The conventional argument against market power is that monopolists can earn abnormal (supernormal) profits at the expense of efficiency and the welfare of consumers and society.
The case against monopoly
The monopoly price is assumed to be higher than both marginal and average costs leading to a loss of allocative efficiency and a failure of the market. The monopolist is extracting a price from consumers that is above the cost of resources used in making the product and, consumers' needs and wants are not being satisfied, as the product is being under-consumed.
The higher average cost if there are inefficiencies in production means that the firm is not making optimum use of scarce resources. Under these conditions, there may be a case for government intervention for example through competition policy or market deregulation.
Possible X Inefficiencies under Monopoly
The lack of competition may give a monopolist less incentive to invest in new ideas. Even if the monopolist benefits from economies of scale, they have little incentive to control their costs and 'X' inefficiencies will mean that there will be no real cost savings compared to a competitive market.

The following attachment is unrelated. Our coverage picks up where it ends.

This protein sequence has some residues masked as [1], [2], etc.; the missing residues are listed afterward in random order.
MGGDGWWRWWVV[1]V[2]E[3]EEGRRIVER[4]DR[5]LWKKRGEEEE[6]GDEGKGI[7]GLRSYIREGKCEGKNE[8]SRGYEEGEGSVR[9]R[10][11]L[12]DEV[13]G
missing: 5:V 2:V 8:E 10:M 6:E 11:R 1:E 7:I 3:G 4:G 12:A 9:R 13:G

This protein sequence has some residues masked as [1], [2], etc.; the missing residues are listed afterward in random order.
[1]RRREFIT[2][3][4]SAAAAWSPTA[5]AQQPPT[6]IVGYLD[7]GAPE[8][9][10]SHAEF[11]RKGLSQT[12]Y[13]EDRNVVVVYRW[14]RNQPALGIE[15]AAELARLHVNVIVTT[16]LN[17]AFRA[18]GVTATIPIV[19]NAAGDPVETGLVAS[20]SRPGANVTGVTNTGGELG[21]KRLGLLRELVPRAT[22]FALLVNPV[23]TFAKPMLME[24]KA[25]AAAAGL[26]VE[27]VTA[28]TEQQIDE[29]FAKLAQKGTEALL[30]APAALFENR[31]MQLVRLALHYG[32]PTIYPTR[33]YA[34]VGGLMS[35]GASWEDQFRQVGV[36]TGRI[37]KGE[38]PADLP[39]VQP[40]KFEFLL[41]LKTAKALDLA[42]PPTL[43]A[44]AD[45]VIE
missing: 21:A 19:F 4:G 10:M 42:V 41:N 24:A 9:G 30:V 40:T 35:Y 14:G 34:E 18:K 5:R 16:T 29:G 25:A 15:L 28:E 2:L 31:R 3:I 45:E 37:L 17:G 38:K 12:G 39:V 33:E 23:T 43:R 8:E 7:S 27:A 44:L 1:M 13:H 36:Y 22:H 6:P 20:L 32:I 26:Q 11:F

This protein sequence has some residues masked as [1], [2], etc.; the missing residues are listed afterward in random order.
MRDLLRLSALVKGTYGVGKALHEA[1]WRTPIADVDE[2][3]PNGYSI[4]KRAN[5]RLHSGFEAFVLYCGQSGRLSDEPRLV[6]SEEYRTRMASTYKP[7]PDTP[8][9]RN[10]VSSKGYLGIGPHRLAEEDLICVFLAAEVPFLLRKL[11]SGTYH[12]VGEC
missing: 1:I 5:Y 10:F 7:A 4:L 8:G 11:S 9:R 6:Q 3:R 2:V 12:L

A competitive industry will produce in the long run where market demand = market supply. Price = MC and the industry meets the conditions for allocative efficiency.
If the industry is taken over by a monopolist then the monopolist is able to charge a higher price restrict total output and thereby reduce welfare because the rise in price reduces consumer surplus.
Some of this reduction in welfare is a pure transfer to the producer through higher profits, but some of the loss is not reassigned to any other agent. This is known as the deadweight welfare loss or the social cost of monopoly
Potential Welfare Benefits from Monopoly
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Economies of Scale
A monopolist might be better placed to exploit increasing returns to scale leasing to an equilibrium that gives a higher output and a lower price than under competitive conditions. This is illustrated in the next diagram, where we assume that the monopolist is able to drive marginal costs lower in the long run, finding an equilibrium output of Q2 and pricing below the competitive price.
Monopoly Profits, Research and Development and Dynamic Efficiency
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